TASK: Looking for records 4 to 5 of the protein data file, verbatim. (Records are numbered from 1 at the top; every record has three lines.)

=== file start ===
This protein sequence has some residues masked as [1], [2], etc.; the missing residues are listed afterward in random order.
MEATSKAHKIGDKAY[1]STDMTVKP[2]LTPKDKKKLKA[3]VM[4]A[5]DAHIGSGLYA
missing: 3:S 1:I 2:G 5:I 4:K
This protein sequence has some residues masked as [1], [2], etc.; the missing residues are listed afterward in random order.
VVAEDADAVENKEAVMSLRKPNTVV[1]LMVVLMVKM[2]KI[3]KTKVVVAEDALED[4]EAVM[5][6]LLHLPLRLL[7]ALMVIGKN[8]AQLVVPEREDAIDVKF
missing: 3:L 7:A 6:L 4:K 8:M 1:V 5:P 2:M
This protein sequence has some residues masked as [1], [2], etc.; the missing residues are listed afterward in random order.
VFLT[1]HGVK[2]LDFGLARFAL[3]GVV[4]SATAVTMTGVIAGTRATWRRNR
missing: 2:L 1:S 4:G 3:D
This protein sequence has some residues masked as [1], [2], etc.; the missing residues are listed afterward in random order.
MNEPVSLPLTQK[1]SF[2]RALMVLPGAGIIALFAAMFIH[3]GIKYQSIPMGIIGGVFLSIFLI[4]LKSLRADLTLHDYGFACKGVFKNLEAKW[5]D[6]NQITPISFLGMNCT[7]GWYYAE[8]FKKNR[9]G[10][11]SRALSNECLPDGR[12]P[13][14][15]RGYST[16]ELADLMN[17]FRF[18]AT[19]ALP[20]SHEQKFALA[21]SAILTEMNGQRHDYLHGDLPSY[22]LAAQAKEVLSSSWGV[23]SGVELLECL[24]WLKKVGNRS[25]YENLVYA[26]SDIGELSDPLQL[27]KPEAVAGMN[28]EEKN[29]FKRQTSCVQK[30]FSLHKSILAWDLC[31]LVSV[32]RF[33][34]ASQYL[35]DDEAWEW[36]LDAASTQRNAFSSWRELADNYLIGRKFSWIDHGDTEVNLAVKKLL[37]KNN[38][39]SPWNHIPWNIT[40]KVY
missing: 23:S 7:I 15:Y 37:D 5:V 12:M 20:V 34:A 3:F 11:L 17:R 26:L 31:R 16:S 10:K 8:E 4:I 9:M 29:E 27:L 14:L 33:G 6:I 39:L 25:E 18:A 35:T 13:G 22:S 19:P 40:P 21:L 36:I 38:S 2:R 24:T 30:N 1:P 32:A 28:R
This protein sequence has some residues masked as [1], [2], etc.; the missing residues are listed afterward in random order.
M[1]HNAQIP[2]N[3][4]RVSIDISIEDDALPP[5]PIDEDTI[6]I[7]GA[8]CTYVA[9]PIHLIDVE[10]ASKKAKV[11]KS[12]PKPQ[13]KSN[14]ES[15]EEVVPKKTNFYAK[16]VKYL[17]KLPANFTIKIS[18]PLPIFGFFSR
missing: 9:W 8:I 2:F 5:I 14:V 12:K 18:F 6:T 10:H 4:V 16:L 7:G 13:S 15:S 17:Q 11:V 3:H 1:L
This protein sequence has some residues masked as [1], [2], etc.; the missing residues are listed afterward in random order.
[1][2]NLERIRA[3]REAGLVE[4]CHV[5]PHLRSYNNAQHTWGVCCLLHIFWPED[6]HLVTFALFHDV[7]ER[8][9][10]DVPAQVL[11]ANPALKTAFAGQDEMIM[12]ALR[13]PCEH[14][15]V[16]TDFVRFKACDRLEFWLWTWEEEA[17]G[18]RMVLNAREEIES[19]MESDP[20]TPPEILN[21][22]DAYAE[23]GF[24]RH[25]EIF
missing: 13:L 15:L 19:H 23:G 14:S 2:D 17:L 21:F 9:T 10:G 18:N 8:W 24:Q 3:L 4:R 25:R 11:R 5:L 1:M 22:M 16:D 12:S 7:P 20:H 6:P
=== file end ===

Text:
This protein sequence has some residues masked as [1], [2], etc.; the missing residues are listed afterward in random order.
MNEPVSLPLTQK[1]SF[2]RALMVLPGAGIIALFAAMFIH[3]GIKYQSIPMGIIGGVFLSIFLI[4]LKSLRADLTLHDYGFACKGVFKNLEAKW[5]D[6]NQITPISFLGMNCT[7]GWYYAE[8]FKKNR[9]G[10][11]SRALSNECLPDGR[12]P[13][14][15]RGYST[16]ELADLMN[17]FRF[18]AT[19]ALP[20]SHEQKFALA[21]SAILTEMNGQRHDYLHGDLPSY[22]LAAQAKEVLSSSWGV[23]SGVELLECL[24]WLKKVGNRS[25]YENLVYA[26]SDIGELSDPLQL[27]KPEAVAGMN[28]EEKN[29]FKRQTSCVQK[30]FSLHKSILAWDLC[31]LVSV[32]RF[33][34]ASQYL[35]DDEAWEW[36]LDAASTQRNAFSSWRELADNYLIGRKFSWIDHGDTEVNLAVKKLL[37]KNN[38][39]SPWNHIPWNIT[40]KVY
missing: 23:S 7:I 15:Y 37:D 5:V 12:M 20:V 34:A 3:F 11:L 17:R 26:L 31:R 16:S 10:K 8:E 4:I 9:M 29:E 27:L 14:L 33:G 6:I 39:L 25:E 18:A 35:T 13:G 22:S 19:P 40:P 21:L 36:I 38:S 2:R 24:T 30:N 1:P 32:A 28:R
This protein sequence has some residues masked as [1], [2], etc.; the missing residues are listed afterward in random order.
M[1]HNAQIP[2]N[3][4]RVSIDISIEDDALPP[5]PIDEDTI[6]I[7]GA[8]CTYVA[9]PIHLIDVE[10]ASKKAKV[11]KS[12]PKPQ[13]KSN[14]ES[15]EEVVPKKTNFYAK[16]VKYL[17]KLPANFTIKIS[18]PLPIFGFFSR
missing: 9:W 8:I 2:F 5:I 14:V 12:K 18:F 6:T 10:H 4:V 16:L 7:G 13:S 15:S 17:Q 11:V 3:H 1:L